Near the end of July, Captain H.G. Walker, the beloved Padre of the Unit, was called back to Canada due to illness in his family. He was a very highly respected officer, both for his sincerity and helpfulness and his habit of going into every action with the companies. He was a fine "man of the cloth" and no danger was too great or favour to small for him to partake or give. He was replaced by H/Captain J.C. Daisley.
In early August, Captain Stott presented Cpl. O. Nelson of "D" Company, and Sgt. T.C. Smith with the Military Medal for bravery in action.
Nine-day tours were started to the old battle-fields for battalion veterans and many fox-holes were re-discovered and battles re-lived. Vehicles were found in the road ditches and fields where they had burned out; mine fields were gradually being cleared; lonely graves were being moved to the huge cemetaries; towns and villages were coming to life again; kids no longer asked for "Cigarette Mamma" or "Chocalate Papa" - but memories of good fellows killed and wounded made those fields a personal attachment to everyone.
On 19th August, a ceremonial parade was held in Dieppe to commemorate the Raid of 1942. A Sgt. and nine O.R.s., veterans of the raid, represented the S.Sask.R. at the ceremonies. The Regiment in Holland held a special Church service in St. Joris Cathedral, and the Sgts. and W.O.s mess held a mess dinner and dance at the Otter Yacht Club near Hilversum. A large party of C.W.A.Cs were imported from Appledoorn to give the celebration a morale lift. At the chicken dinner the toast to the King was given by C.S.M. Ward; to the regiment by Lt.-Col. Stott; and to fallen Dieppe comrades by R.S.M. Don Nix, and the toast to the C.W.A.Cs by Sgt. Symons.
August ended with the celebration of Queen Wilhelmina's birthday. For days previous, the Dutch people were preparing for their first big gala National Holiday since 1940. Archways and buildings were garnished with foliage, flowers, and bunting. Flags and coloured lights made the streets very gay and carnival-like in appearance. For three days the celebration went on with much fireworks, street dancing, parades and community singing. The regiment entered their "Saskatchewan" float in several of these parades.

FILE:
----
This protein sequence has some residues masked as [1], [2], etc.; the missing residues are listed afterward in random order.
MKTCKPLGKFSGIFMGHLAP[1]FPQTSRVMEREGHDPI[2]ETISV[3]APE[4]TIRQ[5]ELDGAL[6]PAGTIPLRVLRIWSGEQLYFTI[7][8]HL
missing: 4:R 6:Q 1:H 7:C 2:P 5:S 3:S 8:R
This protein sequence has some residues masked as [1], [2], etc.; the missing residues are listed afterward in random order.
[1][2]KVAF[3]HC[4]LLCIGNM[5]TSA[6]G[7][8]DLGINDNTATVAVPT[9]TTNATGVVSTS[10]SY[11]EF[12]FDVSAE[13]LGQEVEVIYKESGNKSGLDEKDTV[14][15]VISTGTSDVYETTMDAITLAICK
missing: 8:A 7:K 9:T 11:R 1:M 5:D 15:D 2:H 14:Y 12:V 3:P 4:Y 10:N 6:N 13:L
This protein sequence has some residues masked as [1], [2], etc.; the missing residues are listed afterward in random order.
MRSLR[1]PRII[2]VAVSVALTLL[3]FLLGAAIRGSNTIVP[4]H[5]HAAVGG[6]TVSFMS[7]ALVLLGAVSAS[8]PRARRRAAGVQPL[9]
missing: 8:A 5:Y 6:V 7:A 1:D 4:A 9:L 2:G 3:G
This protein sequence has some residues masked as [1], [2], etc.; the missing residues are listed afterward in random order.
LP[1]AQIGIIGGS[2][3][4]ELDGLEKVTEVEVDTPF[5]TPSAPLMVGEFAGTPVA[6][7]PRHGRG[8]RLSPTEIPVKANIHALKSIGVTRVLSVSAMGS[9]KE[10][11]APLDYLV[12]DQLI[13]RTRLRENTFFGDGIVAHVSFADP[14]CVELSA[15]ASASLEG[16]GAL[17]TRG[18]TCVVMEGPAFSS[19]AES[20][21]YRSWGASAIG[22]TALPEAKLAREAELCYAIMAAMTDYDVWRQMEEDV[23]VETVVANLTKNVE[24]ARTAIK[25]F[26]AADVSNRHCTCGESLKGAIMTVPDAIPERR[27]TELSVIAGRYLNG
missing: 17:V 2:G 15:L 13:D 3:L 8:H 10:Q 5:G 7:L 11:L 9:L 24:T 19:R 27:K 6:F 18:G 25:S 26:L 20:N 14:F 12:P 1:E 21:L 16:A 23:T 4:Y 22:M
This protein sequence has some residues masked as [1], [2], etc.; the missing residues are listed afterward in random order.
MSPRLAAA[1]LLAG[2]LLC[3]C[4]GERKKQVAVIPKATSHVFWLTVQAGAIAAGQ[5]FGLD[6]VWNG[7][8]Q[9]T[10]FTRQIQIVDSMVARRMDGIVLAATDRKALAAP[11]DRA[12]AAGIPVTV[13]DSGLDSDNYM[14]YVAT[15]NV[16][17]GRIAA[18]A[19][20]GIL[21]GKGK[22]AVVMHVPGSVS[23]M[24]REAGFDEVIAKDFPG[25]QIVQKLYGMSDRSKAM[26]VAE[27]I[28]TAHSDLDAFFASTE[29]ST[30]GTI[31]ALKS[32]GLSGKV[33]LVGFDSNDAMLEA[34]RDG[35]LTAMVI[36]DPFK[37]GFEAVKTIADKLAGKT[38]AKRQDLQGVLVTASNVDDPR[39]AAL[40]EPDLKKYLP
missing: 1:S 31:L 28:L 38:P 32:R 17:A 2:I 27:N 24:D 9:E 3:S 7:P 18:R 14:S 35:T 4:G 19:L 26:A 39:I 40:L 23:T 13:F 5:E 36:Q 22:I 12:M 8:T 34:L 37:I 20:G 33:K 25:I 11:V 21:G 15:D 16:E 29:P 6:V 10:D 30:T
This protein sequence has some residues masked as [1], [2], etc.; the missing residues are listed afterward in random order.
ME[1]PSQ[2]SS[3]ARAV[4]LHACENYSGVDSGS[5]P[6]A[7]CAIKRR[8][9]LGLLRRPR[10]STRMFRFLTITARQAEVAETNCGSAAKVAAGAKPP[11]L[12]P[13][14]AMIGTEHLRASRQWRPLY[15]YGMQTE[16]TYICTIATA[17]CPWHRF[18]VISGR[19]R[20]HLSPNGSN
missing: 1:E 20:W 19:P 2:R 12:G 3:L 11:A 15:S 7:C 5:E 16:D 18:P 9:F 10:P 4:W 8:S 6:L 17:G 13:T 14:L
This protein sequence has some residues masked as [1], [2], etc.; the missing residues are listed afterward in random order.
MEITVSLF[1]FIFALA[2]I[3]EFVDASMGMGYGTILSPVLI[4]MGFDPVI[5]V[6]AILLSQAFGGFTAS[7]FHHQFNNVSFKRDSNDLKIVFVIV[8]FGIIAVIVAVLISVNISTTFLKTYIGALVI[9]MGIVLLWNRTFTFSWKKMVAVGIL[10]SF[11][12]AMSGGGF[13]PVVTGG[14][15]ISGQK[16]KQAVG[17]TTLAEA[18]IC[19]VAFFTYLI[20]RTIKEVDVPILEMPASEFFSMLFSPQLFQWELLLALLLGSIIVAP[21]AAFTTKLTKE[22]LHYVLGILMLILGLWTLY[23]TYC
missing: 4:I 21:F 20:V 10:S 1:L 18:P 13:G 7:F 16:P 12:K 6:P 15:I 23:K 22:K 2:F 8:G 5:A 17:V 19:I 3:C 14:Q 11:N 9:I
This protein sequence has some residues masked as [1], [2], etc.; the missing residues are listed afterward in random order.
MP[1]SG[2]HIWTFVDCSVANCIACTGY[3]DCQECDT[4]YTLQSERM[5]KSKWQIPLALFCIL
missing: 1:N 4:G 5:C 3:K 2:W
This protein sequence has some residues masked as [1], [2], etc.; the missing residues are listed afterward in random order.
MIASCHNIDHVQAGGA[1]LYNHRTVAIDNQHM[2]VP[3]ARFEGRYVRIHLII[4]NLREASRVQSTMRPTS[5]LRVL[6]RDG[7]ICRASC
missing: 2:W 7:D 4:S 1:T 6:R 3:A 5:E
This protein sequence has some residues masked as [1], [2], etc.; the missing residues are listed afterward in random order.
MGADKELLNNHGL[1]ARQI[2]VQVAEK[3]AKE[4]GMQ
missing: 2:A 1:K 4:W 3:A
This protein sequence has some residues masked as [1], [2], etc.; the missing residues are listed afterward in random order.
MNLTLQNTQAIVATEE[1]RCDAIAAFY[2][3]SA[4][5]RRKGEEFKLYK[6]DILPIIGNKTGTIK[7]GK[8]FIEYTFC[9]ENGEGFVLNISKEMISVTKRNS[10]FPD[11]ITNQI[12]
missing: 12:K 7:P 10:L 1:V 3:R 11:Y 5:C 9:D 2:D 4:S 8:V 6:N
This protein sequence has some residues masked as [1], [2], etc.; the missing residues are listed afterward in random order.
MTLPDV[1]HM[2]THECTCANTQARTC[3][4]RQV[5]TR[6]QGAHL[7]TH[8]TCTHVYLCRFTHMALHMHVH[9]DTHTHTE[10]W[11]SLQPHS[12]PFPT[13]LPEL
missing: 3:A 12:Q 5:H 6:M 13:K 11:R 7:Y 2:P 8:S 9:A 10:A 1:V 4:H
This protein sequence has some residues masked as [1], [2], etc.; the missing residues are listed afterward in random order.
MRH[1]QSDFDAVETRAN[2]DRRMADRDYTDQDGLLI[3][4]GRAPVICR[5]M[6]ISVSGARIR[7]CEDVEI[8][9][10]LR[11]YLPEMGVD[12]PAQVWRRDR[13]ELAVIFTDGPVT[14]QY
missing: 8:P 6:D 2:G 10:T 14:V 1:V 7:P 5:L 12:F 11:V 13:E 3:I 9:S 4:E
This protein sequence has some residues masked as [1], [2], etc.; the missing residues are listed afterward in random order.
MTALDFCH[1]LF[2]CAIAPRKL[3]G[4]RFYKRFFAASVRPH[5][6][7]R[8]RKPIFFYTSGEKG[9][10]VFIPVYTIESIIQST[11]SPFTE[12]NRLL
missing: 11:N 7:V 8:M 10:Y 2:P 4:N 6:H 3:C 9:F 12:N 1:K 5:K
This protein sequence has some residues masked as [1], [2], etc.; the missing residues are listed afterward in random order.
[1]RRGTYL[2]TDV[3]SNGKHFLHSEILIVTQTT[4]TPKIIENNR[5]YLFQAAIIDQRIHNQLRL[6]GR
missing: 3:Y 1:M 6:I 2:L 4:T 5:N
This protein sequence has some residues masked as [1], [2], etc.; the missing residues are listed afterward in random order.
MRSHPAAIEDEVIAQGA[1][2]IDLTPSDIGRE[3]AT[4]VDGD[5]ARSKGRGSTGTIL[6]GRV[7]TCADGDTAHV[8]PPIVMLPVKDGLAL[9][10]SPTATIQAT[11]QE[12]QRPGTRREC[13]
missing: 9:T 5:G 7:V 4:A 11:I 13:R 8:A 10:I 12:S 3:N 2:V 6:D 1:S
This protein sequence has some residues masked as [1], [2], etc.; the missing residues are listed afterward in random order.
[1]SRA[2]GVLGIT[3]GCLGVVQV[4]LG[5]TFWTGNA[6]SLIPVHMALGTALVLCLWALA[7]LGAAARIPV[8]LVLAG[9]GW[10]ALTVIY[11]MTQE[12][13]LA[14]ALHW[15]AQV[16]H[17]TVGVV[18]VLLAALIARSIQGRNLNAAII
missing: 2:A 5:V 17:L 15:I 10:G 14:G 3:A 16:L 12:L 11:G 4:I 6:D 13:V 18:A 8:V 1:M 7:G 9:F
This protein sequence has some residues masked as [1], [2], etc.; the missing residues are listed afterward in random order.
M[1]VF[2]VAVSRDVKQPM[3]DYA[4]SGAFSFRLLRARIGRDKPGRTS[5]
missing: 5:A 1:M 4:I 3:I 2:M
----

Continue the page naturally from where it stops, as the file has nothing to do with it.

On 1st September, privilege leaves were cancelled but no one cared much because it was anticipated that the battalion would be in England before long and embarkation leaves would be in order then.
Labour Day was celebrated by the huge "FEESTVIERING" sponsored by the 2nd Canadian Division at Soesterberg Airfield. Each soldier was allowed to bring a lady friend, with the battalion supplying the transportation. The festivities were officially opened by Lt.-Gen. Simonds, G.O.C.-in-C. Canadian Forces in the Netherlands. The affair was an enlargement on the Mardi-Gras held in Germany. Free hamburgers, hot dogs, cokes, coffee were a delight to the thousands of civilians and soldiers alike. U.S. Army softball and hardball teams played exhibition games. The parade of floats, including the unit's elevator float was a huge success. There were many games of chance, movies, girl shows, side-show exhibitions and some civilian acts. The horse racing and horse jumping attractions included entries from the S.Sask.R. with L/Corporals Lcokhard, Haynes, Mann and Litzgus participating.
After the evening meal the dance pavilons opened with each regiment having its own floow, and the fun continued until a late hour. It was estimated that over 60,000 people had jammed into the "Feestviering." It was the largest and finest social affair ever put on by the Canadian Army.
It became more apparent that the holiday was about over and the long trip home was drawing close. Goodbye dinners and dances were being held in the clubs and messes, and last minute "grey-market" swopping trades were rushed and souvenirs bought by the bushel. All regimental canteen funds were closed off and the surplus transfered to the S.Sask.R. N.P.A.M. regimental accounts.
On 17th September, Brigadier J.V. Allard made his last official inspection of the S.Sask.R. which was terminated by a very smart march past. On 23rd September, the officers held their final dinner and party, and Majors Buchanan and Watkinson and Captain Law, former S.Sask.R. officesr now in the Occupation Forces, came down from Germany to wish the regiment good-bye and God Speed to Weyburn.
Extra kit-bags were issued and remaining fighting equipment and transport were turned in on 25th September. On 26th September, the regiment embussed in Army Service Corps vehicles for Nijmegen, the first stage of the journey home. On 30th September, a day parade in English sterling was held and a final medical inspection conducted before entraining for Ostend. After a few brief hours in the transit camp, the troops boarded the "Princess Astrid" at 1100 hours 1st October, for Dover, England.
Thus ended the Regiment's tour of duty on the continent. It had lasted 1 year, 2 months, and 23 days.